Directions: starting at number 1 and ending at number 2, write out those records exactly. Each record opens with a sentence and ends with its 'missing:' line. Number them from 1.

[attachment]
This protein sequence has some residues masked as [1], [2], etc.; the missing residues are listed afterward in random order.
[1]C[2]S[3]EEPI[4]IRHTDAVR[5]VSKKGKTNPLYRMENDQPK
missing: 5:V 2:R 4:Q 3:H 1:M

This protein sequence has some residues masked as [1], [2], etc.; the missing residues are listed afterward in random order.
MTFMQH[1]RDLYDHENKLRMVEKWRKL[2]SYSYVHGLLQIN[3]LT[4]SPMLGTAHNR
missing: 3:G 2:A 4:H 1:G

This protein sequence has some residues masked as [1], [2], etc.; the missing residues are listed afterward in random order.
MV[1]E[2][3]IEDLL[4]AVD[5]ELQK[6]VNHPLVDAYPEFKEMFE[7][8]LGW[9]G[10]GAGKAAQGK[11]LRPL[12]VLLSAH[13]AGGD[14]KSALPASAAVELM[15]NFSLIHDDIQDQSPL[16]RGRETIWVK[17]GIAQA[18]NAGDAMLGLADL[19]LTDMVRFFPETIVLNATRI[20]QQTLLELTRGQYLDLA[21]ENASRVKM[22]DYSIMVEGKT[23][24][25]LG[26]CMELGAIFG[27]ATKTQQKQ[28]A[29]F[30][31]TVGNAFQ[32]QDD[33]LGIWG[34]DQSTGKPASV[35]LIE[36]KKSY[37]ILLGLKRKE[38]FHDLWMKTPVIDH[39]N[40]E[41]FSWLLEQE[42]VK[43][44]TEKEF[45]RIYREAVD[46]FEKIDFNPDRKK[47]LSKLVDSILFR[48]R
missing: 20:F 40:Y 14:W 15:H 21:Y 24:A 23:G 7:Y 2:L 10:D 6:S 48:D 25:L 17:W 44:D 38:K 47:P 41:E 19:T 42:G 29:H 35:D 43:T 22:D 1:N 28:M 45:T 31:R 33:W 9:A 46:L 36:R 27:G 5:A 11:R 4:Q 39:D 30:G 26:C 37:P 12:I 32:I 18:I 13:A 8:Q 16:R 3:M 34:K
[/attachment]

This protein sequence has some residues masked as [1], [2], etc.; the missing residues are listed afterward in random order.
[1]C[2]S[3]EEPI[4]IRHTDAVR[5]VSKKGKTNPLYRMENDQPK
missing: 5:V 2:R 4:Q 3:H 1:M

This protein sequence has some residues masked as [1], [2], etc.; the missing residues are listed afterward in random order.
MTFMQH[1]RDLYDHENKLRMVEKWRKL[2]SYSYVHGLLQIN[3]LT[4]SPMLGTAHNR
missing: 3:G 2:A 4:H 1:G